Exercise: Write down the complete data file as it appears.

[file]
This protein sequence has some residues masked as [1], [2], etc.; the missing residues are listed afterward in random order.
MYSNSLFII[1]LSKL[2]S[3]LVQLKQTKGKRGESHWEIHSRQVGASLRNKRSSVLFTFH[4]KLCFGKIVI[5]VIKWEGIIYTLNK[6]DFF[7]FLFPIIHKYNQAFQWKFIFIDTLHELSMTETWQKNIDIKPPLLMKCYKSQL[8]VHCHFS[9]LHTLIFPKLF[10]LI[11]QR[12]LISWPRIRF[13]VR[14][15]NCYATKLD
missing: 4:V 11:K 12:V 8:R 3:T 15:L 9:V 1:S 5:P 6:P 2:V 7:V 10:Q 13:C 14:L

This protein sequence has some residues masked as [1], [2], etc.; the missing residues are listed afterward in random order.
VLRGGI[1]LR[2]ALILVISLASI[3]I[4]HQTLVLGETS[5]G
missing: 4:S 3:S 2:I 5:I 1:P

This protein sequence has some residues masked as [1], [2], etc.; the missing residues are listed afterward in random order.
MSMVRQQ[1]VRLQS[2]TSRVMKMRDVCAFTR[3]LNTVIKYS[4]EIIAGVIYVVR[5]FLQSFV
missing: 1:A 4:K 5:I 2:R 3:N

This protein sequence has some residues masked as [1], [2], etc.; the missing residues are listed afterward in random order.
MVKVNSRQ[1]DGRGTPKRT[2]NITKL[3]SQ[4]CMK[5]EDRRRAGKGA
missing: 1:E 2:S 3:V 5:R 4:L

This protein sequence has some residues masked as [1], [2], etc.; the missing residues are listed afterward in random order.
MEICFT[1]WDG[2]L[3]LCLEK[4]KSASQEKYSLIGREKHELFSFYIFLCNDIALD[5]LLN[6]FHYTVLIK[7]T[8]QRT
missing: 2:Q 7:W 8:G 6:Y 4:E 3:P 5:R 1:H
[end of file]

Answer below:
This protein sequence has some residues masked as [1], [2], etc.; the missing residues are listed afterward in random order.
MYSNSLFII[1]LSKL[2]S[3]LVQLKQTKGKRGESHWEIHSRQVGASLRNKRSSVLFTFH[4]KLCFGKIVI[5]VIKWEGIIYTLNK[6]DFF[7]FLFPIIHKYNQAFQWKFIFIDTLHELSMTETWQKNIDIKPPLLMKCYKSQL[8]VHCHFS[9]LHTLIFPKLF[10]LI[11]QR[12]LISWPRIRF[13]VR[14][15]NCYATKLD
missing: 4:V 11:K 12:V 8:R 3:T 15:L 9:V 1:S 5:P 6:P 2:V 7:V 10:Q 13:C 14:L

This protein sequence has some residues masked as [1], [2], etc.; the missing residues are listed afterward in random order.
VLRGGI[1]LR[2]ALILVISLASI[3]I[4]HQTLVLGETS[5]G
missing: 4:S 3:S 2:I 5:I 1:P

This protein sequence has some residues masked as [1], [2], etc.; the missing residues are listed afterward in random order.
MSMVRQQ[1]VRLQS[2]TSRVMKMRDVCAFTR[3]LNTVIKYS[4]EIIAGVIYVVR[5]FLQSFV
missing: 1:A 4:K 5:I 2:R 3:N

This protein sequence has some residues masked as [1], [2], etc.; the missing residues are listed afterward in random order.
MVKVNSRQ[1]DGRGTPKRT[2]NITKL[3]SQ[4]CMK[5]EDRRRAGKGA
missing: 1:E 2:S 3:V 5:R 4:L

This protein sequence has some residues masked as [1], [2], etc.; the missing residues are listed afterward in random order.
MEICFT[1]WDG[2]L[3]LCLEK[4]KSASQEKYSLIGREKHELFSFYIFLCNDIALD[5]LLN[6]FHYTVLIK[7]T[8]QRT
missing: 2:Q 7:W 8:G 6:Y 4:E 3:P 5:R 1:H